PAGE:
Sleepy Sampson

Do black cats like sunbathing more than their colourful friends? Do you think anyone has ever done a study on that?

It seems to strange that we find Sampson sunbathing, or dozing in a puddle of sunlight, more often than the other cats. I seem to recall my other black cats being particularly partial to sunlight too.

Oh sure, the ginger cats and the tabby cats, the tortoiseshells and everything in between, they liked the sunlight too. But in my experience it seems like black cats are the quickest to take advantage of the sunbeams, and do so for longest.

Sleepy Sampson 2
Sometimes I’ll go to stroke Sampson when he’s been laying in the sun, and he seems so unbelievably warm! I wonder how he can handle getting so hot. Wouldn’t the black fur be a reason to stay out of the sun, to keep from overheating?

Perhaps these are just the ramblings of an overtired mind. (What a long work week! And so much to do to get ready for our big move in the summer.) But as a cat owner, sometimes one has to ask these important questions.


Lady Joyful

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31 thoughts on “Sleepy Sampson

  1. terrepruitt says:

    I think they do. At least our black cat likes the sun more than her tortoiseshell sister. And sometimes it seems as if she will be resting comfortably, but wiggle her way so that she is in the sun. I am always asking her how she does that and how she doesn’t get too hot!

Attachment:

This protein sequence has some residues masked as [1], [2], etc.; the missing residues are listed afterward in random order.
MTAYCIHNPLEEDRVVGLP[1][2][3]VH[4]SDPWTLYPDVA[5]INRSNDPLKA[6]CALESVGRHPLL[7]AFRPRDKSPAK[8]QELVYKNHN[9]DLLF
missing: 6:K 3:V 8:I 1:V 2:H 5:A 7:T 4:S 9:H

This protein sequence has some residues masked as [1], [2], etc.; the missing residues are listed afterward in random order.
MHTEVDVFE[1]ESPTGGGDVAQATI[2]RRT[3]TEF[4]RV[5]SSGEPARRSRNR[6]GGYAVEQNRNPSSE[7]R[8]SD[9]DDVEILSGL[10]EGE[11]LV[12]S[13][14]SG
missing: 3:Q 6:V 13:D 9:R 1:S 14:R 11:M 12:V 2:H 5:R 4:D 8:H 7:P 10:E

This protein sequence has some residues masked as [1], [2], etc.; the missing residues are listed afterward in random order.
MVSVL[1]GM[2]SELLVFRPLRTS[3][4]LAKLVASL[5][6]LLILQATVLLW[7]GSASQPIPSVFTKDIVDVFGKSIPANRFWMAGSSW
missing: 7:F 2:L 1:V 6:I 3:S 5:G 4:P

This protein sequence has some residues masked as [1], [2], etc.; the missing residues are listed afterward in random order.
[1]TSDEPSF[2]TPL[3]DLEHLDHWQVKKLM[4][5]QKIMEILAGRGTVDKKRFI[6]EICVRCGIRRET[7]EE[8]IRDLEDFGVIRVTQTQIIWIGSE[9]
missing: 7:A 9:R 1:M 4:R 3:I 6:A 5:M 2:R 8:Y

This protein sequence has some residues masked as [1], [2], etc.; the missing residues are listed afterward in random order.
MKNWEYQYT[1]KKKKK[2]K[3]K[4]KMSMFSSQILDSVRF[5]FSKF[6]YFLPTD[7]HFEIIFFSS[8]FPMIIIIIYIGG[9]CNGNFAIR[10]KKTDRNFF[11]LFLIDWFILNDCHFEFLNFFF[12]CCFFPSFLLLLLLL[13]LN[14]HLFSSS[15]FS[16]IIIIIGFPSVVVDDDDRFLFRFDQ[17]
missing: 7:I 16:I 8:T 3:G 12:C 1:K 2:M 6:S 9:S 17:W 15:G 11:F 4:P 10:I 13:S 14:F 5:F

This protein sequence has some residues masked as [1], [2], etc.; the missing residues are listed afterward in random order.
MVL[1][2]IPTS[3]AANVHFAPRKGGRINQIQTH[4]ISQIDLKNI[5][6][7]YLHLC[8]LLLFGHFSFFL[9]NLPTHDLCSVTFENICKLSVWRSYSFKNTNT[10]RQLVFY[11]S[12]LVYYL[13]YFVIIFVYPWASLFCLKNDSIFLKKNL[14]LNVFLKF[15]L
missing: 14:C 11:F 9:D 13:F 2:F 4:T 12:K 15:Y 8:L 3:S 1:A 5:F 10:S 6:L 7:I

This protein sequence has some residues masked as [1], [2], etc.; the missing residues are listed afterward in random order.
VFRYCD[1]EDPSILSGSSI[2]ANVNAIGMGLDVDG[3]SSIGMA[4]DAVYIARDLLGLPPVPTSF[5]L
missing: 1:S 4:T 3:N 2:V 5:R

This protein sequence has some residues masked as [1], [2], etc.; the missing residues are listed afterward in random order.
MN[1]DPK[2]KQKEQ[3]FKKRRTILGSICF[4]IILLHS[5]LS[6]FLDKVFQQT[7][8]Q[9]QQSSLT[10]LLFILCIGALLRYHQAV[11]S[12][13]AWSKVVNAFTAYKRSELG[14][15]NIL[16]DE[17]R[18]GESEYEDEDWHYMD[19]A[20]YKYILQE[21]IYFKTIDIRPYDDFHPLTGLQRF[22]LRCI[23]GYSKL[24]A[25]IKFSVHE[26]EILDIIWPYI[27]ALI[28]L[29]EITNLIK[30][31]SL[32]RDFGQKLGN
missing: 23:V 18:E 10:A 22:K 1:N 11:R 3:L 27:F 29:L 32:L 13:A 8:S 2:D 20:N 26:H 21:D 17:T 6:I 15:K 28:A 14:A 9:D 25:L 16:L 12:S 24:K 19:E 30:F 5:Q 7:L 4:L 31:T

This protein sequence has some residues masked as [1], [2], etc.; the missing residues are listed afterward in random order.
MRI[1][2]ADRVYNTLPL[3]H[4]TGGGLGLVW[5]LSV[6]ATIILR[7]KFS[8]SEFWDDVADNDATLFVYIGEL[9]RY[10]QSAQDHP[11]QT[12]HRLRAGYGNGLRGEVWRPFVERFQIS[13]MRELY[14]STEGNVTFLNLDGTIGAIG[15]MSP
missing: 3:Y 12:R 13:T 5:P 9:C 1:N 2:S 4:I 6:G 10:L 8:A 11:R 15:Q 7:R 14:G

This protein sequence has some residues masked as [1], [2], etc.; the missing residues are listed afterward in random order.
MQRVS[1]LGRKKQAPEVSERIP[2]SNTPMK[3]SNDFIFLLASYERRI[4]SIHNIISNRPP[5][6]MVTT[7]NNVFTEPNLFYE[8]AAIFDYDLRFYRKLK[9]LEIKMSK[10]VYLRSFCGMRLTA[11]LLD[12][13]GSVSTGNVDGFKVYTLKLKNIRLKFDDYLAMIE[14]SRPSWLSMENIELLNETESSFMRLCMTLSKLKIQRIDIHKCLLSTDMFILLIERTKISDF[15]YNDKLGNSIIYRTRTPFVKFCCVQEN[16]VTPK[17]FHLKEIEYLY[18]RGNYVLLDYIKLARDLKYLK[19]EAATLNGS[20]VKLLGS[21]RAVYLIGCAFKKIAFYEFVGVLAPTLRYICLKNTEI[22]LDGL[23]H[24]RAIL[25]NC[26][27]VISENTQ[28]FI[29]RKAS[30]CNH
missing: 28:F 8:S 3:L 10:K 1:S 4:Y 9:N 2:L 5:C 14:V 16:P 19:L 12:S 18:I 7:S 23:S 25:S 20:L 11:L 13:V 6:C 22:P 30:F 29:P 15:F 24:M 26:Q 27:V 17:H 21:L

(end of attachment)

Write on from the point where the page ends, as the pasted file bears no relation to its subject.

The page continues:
I thought I had read something somewhere about them like the sun more, too, so I keep saying to myself, “Oh yeah, I read that somewhere.”

      • terrepruitt says:

        Uh . . . I can’t attest to that (you not being crazy 😉 ). If I find out any info about why, I’ll let you know. I know that they can turn brown. And their white hairs are called “smoke” – just learned that one.

  2. Lise says:

    My black cat enjoys the sun more than his gray counterparts, but they gray ones love laying in front of the fireplace more than him again.. cats are odd!

  3. Luanne says:

    It is true that white cats can get sunburned, so maybe cats that are black all over are more protected from the sun? Maybe it’s instinctive?

  4. Michael Seidel says:

    On hot days — 80s and up — my black cat finds the backyard shadows until the sun has moved enough for the house to shadow the backyard. Then he comes out and sprawls on his back, his legs splayed, a furry black puddle of slumber in the grass.

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